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6 Ways to Reach Senior Care Users – and How to Partner With Them to Achieve Success

Receiving feedback from our customers is one of the most valuable tools in assessing how they are using our solutions and how we can help to make their experience more efficient. However, sometimes recruiting customer participants can feel like you are shouting into a void. When no one is responding to your email, it can feel like this disconnect with one another has only intensified over the past year as we experience Zoom Fatigue.

In our experience, the Senior Care customers we work with were busy before, and now they guard their schedules even more carefully, and with good reason. Our customers don’t have a lot of time to give because their time is better spent caring for others. Unfortunately, these hard working individuals often encounter unknown and novel challenges that we can help provide solutions for if they are willing to share their experiences. That’s why we decided to change our approach when reaching out to customers to work around their busy schedules while still helping them to be more efficient in the process. Here are 6 ways we have changed our processes to reach difficult to recruit users to ensure their needs stay at the forefront of everything we do:

1. Smaller requests

One of the first things we did was lessen the amount of time we requested. Instead of a traditional one hour session, we decreased by 50% and only requested 30 minute meetings. Participants found this easier to fit into their schedules and we could more easily setup calls across multiple weeks. It also allowed us to show participants multiple iterations over a few weeks and subsequently, many participants were willing to go over the time once they were engaged.

2. Partner with internal teams

We were able to keep calls shorter by engaging with internal teams, like Customer Support and Implementation. Conducting pre-interviews or usability sessions with Subject Matter Experts, such as former nurses on those teams, allowed us to better anticipate customers reactions. We’ve increased our collaborations with internal teams since the pandemic began,  and as an added bonus, it helped drum up internal excitement for our new products and improve handoffs.

3. Don’t bury the lead

When we are reaching out to prospective participants, we try to keep the request within the first couple sentences. No one is excited to read 6 paragraph emails. We ensure our emails still include supporting information, but we make sure that what we are asking for is clear and concise. By not burying the lead, we recevied more responses.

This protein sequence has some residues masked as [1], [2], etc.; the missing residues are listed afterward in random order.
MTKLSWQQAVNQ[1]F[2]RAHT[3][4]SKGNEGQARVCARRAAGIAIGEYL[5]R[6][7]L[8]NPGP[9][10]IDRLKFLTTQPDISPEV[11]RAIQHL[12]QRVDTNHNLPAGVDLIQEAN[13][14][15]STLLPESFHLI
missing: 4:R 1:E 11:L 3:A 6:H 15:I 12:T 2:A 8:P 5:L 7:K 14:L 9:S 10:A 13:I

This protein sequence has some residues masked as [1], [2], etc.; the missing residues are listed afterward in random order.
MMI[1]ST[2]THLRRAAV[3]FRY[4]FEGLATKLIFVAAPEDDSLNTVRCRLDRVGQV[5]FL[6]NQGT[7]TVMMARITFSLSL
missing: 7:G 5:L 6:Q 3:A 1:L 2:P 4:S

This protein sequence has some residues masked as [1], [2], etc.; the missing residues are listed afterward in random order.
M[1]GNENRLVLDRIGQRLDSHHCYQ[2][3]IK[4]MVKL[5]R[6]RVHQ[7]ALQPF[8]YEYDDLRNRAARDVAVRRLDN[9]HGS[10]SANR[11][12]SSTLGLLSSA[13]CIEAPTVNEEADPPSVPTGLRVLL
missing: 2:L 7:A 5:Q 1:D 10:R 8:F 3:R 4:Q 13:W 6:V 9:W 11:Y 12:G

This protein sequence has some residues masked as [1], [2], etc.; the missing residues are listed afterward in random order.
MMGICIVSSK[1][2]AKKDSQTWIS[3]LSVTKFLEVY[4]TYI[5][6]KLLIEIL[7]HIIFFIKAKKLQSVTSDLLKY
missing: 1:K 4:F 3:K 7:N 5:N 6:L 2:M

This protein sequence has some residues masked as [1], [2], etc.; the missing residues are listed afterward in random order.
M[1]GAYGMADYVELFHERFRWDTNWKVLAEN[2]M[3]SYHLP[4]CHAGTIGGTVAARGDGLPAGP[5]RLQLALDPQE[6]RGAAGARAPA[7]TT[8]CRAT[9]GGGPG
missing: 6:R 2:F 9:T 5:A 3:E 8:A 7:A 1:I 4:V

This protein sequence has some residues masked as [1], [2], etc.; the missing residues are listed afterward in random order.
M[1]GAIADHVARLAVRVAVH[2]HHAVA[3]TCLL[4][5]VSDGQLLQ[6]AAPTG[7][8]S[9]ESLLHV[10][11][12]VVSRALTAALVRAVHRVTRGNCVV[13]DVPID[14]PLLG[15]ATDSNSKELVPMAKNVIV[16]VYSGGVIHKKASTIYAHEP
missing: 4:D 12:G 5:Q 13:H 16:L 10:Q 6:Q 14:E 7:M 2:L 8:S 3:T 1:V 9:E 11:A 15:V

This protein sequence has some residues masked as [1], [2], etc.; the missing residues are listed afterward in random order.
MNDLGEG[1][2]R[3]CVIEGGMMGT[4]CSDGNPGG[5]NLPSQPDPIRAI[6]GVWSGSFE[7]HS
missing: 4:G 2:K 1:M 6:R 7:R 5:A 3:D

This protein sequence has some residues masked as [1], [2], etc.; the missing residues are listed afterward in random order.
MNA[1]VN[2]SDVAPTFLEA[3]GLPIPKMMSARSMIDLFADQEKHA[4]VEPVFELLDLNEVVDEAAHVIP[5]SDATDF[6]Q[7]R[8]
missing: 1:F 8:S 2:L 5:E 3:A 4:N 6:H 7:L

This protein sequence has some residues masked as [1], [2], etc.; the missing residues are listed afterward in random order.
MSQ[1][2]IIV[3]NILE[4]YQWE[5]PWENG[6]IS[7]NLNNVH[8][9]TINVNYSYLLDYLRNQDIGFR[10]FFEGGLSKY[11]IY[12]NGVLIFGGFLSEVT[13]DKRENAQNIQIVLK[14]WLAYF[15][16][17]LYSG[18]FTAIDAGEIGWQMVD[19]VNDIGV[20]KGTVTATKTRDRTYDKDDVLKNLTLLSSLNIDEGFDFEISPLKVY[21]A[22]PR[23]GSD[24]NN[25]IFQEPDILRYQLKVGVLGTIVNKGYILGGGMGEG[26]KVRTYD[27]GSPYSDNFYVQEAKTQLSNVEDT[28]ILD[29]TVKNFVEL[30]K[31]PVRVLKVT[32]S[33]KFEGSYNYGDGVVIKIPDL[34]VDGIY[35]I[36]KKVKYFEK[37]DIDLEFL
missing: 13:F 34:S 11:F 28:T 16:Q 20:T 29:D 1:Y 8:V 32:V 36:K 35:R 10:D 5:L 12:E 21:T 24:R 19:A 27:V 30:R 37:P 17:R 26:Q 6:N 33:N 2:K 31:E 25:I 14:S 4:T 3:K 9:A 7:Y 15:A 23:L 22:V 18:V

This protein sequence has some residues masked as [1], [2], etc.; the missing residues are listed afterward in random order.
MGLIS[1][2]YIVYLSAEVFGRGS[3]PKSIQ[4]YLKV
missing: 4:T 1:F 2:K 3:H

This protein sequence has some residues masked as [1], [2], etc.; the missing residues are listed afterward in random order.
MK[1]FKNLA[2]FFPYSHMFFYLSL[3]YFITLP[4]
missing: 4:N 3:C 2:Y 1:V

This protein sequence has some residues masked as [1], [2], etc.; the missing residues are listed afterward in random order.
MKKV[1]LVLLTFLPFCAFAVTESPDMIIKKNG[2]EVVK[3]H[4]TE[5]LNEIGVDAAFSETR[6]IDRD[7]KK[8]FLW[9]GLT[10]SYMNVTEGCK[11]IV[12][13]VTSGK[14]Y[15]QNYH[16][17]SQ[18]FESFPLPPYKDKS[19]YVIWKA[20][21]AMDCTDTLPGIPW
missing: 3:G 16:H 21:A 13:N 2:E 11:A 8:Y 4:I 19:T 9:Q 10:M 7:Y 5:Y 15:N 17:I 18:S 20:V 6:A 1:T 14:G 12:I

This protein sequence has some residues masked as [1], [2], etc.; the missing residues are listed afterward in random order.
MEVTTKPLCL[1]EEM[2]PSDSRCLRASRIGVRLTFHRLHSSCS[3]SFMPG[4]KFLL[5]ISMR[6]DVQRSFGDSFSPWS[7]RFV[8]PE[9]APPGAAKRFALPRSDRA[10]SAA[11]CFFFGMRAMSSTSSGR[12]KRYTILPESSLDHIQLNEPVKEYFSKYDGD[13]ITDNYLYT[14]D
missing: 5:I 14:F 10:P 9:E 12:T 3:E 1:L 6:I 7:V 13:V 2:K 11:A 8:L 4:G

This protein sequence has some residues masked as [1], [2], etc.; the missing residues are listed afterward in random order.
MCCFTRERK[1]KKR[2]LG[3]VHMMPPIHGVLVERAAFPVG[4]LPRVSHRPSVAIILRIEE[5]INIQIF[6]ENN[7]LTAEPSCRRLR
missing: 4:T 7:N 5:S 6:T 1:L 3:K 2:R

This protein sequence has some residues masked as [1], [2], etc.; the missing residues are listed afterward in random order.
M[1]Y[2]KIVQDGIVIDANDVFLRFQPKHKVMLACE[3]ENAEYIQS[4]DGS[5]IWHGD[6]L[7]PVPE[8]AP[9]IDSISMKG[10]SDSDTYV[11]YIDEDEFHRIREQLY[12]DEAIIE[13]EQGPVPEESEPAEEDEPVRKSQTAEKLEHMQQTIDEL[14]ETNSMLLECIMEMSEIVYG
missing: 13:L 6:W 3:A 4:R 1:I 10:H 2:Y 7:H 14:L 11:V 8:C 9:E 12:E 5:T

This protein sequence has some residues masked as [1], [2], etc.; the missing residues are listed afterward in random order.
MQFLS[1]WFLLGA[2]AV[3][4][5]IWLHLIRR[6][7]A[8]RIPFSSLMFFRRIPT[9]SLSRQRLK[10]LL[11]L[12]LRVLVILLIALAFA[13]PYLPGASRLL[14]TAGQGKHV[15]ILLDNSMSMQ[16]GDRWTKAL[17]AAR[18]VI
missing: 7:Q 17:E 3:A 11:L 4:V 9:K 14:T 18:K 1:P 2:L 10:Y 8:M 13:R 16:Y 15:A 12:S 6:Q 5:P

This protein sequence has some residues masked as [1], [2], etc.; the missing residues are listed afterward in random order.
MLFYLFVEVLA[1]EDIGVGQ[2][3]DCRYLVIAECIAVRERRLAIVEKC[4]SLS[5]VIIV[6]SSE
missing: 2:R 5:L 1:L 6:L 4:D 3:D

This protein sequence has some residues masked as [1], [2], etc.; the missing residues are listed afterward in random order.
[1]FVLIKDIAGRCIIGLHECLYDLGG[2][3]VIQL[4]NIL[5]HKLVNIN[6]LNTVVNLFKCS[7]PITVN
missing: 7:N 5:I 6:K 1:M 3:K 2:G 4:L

4. Engage with managers

Yes, the goal is to get to the end-users and including managers and leaders does have benefits. In the case of enterprise software, it can give you perspective on how your project is or could be operationalized. When setting up these meetings we make it clear that part of the deal is that the manager will set us up with the end-users. It’s also a chance to find out about the kind of devices they are using and any existing restrictions. Before the pandemic, we were able to be onsite with organizations and see users before and after staff meetings. We have found that engagnig with managers can be a useful strategy and may even result in the manager handling all the scheduling.

5. Utilize design sprints

For some types of users, it might be easier to devote a whole day, or multiple days in a row, to research requests. A design spike is a great option. Getting to know your users’ typical schedules and needs can help you figure out what is going to work best.

6. Understand compensation desires

Never underestimate the power of incentives. Whether it be food (safety permitting) such as a bowl of candy at booth or pizza in a breakroom, company swag, or offering a voucher for premium subscription or services, all of these can be quick way to start a conversation.

As a world class UX design team, PointClickCare is committed to putting our customers at the heart of everything we do.  Our UX is key to that process and user input is critical to our ability to enhance and improve solutions for an ever changing industry. But it is important to remember that this process isn’t always easy. It’s a bit of fever dream to think of working at an organization where UX research is thoroughly funded and users are easy to get access too. When that’s not the case, we have to get scrappy and realize there are many tools and many ways to get the research we need. Lastly we must always remember not to get stuck in the mindset of needing things to be prefect.

Check out our UX Team Journey


September 24, 2021